Ben Buchanan's new Aegis paper examines how the NOBUS approach works, its limits, and what comes next.
Latest in Aegis Paper Series
Forcing China to Accept that International Law Restricts Cyber Warfare May Not Actually Benefit the U.S.
In a new Hoover paper, I argue that even if China agrees to apply international law to cyber warfare, that would probably not prevent or reduce the possibility of cyber conflict with the United States.
Appropriate Norms Of State Behavior In Cyberspace: Governance In China And Opportunities For US Businesses
Identifying new opportunities for the U.S. and China to bridge certain gaps in setting cybernorms.
Under President Xi Jinping, China has adopted a more activist cyber diplomacy.
Just as law enforcement can pursue a number of different alternatives to mandating encryption backdoors, so too can privacy advocates take steps beyond encrypting their data to ensure their privacy.
How the United States has pursued different norms to advance its interests in altering Chinese behavior in cyberspace.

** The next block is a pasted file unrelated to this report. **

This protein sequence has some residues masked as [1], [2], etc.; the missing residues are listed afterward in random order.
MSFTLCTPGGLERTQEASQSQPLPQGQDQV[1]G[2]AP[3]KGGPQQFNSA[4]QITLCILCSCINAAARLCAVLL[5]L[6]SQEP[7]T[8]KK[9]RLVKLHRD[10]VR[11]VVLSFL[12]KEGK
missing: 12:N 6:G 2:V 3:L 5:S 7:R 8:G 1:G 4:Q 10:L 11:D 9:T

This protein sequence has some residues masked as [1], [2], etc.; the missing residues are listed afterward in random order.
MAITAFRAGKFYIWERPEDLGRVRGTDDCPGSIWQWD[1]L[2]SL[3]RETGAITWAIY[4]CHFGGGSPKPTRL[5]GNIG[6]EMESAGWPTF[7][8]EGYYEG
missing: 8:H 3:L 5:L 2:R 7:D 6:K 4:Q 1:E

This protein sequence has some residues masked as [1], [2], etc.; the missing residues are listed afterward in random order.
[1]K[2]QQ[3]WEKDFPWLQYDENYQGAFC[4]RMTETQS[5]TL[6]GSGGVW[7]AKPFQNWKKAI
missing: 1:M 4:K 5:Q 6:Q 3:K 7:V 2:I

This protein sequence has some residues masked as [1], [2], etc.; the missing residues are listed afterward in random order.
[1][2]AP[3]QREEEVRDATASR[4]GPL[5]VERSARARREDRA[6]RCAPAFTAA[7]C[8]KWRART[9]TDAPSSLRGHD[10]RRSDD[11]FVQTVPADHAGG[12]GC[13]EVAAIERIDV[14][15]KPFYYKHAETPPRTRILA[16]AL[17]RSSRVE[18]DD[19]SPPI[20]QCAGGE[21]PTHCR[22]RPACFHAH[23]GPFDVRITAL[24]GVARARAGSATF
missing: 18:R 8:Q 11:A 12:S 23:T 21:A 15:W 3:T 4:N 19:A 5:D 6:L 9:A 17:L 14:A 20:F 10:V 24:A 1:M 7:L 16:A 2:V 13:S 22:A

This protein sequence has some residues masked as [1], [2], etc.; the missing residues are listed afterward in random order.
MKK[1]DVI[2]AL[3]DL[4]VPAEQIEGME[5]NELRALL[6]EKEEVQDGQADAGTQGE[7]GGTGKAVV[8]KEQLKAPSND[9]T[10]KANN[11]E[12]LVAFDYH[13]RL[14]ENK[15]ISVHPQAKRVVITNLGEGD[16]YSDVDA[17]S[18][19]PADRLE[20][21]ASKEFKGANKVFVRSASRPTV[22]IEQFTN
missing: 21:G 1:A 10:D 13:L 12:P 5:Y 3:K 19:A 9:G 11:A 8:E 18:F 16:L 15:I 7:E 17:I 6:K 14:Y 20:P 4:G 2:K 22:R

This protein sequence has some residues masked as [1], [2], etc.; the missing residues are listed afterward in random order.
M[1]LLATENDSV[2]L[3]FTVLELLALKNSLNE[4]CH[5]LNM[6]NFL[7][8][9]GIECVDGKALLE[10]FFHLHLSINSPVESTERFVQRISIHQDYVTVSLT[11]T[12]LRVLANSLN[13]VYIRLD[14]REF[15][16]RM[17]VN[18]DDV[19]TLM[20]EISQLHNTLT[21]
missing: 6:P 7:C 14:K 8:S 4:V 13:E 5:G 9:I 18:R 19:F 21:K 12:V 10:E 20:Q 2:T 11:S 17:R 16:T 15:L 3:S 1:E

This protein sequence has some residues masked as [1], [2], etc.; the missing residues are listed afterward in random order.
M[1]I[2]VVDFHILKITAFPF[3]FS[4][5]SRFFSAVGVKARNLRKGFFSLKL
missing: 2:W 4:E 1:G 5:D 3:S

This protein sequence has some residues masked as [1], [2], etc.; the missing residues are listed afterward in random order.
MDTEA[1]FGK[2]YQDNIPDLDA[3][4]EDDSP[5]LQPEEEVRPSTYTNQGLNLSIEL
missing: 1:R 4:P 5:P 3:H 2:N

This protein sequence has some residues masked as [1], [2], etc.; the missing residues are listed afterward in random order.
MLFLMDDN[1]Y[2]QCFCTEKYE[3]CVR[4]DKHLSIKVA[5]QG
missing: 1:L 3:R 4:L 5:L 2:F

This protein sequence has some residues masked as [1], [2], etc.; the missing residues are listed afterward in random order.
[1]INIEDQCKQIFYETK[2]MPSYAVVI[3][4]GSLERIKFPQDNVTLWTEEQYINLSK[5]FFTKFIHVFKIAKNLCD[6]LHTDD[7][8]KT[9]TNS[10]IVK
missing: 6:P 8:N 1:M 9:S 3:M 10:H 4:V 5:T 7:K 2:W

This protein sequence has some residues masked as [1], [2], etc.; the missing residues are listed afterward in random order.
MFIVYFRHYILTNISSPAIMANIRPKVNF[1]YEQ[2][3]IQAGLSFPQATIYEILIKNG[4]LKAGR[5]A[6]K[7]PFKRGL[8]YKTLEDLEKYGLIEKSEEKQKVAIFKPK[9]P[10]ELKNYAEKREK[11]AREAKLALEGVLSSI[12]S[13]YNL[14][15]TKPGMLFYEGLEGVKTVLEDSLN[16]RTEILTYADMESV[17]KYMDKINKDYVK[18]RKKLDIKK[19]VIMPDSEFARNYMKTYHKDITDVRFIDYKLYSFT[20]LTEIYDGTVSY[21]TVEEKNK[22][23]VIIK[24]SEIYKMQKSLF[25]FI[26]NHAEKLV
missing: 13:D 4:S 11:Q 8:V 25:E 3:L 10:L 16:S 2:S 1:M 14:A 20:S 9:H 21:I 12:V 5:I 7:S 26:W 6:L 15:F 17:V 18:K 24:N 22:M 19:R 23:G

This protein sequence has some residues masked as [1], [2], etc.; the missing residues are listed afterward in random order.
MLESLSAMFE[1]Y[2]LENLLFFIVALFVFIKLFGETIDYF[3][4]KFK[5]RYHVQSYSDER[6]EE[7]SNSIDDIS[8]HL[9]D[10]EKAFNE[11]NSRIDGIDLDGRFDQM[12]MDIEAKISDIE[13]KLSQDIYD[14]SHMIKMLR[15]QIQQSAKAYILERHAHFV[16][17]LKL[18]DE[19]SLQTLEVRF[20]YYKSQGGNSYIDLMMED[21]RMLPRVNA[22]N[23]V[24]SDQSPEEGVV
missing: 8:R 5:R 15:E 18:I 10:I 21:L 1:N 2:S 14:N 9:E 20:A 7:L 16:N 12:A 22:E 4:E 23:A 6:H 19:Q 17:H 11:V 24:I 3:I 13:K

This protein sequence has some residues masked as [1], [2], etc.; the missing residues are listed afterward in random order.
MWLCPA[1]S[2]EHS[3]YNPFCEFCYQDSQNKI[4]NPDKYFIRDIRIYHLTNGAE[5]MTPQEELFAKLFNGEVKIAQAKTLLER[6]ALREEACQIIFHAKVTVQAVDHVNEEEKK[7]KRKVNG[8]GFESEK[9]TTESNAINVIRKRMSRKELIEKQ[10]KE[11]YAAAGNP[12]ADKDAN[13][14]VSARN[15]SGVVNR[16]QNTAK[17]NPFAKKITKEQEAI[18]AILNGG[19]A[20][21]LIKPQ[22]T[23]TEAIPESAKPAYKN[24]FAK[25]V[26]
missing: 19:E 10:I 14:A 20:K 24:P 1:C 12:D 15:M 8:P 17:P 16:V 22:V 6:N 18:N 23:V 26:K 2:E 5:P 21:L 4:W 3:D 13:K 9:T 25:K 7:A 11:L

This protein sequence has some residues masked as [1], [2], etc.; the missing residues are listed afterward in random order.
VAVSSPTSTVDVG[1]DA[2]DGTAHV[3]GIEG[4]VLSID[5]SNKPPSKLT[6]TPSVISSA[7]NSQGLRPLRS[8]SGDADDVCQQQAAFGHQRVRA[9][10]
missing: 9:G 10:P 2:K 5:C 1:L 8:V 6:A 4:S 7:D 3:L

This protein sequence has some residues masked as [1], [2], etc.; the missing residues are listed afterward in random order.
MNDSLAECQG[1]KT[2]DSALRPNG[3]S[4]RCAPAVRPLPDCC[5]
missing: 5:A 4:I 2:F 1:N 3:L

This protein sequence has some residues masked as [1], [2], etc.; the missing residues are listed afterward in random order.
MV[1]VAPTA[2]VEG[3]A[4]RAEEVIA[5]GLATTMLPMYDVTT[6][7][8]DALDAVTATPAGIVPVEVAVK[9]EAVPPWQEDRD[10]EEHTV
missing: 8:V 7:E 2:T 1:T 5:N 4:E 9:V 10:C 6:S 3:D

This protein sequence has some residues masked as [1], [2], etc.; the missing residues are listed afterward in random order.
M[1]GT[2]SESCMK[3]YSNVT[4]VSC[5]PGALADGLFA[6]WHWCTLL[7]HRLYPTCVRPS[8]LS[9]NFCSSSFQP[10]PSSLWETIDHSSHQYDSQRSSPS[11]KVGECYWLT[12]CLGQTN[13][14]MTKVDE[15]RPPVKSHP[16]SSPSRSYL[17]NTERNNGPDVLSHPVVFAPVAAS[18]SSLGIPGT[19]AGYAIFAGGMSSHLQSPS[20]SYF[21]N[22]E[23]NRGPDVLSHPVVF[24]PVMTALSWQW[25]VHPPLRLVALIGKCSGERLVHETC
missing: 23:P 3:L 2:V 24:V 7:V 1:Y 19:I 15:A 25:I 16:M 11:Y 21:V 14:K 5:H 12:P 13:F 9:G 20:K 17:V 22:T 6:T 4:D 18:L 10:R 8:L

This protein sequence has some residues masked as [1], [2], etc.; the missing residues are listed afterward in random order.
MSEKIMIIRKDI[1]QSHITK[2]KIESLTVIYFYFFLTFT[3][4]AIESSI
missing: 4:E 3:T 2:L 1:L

This Aegis Series paper reviews the most recent encryption-related legislation in France, the United Kingdom, the Netherlands, Hungary, and Poland.
The public debate over encryption and Going Dark insufficiently addresses the issue of child sexual exploitation.
Jennifer Daskal examines the potential international side effects of the policies proposed in the encryption debate and highlights the need to proceed with care, and for centralized, executive-level review and monitoring of sought-after decryption orders, so as to better account for these effects.
Adam Segal examines the international pressures exerted on and by Chinese encryption laws and regulations.